I’m currently reading Smith & Hawken Garden Structures by Linda Joan Smith and really enjoying it. This is the time of year in the north, structural elements are important in the garden. Since most plants have no leaves, there isn’t much left in the garden. If you don’t have shrubs, obelisks, fences or walls, you’re left with a flat expanse of snow.
Structural elements bring beauty and interest to the garden all year long, even when the plants are dormant. They can range from a simple path of native stone to grand fountains and everything in between.
Structural elements need not be hardscaping, they can be benches, obelisks, sculptures and even shrubs or trees. Potted plants can become structural elements in the garden if used properly and arranged in an artful manner. Of course these have to protected in cold northern climates and generally can’t be left in the garden during winter.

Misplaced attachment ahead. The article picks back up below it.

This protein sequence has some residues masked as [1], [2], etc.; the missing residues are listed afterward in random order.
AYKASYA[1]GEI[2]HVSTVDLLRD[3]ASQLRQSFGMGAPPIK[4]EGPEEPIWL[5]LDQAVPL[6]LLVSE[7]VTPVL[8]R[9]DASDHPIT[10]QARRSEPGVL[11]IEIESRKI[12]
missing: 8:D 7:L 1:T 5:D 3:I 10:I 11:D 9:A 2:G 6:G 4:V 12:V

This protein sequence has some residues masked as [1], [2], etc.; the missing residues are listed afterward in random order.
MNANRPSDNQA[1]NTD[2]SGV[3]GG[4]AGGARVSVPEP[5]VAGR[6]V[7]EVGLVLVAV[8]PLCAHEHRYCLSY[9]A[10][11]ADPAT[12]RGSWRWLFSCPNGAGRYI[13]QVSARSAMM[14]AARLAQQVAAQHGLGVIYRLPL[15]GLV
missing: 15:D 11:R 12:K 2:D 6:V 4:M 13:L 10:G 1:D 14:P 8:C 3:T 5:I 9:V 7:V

This is one area I really need to work on in the gardens at Chiot’s Run, my gardens are in need of more winter interest. I’ve been putting it off for a variety of reasons; time, lack of inspiration, the cost and I’ve been focusing on improving the soil above all other garden tasks. My goal this winter is to finalize a few plans for trellises, arbors, fences, walkways and other structural elements that I can incorporate over the next couple years.
If money was not an issue, I would have a big glass conservatory in my garden. A place to spend cold winter days, growing citrus trees and tropical plants. I may have a small greenhouse in my garden someday, but I’ll never have something as grand as what’s at Stan Hywet or Longwood Gardens. I’d also love to have tall stone walls surrounding a perennial garden with a reflecting pool, like this one at Stan Hywet.
If money weren’t an issue, what kind of structural element would you incorporate into your garden?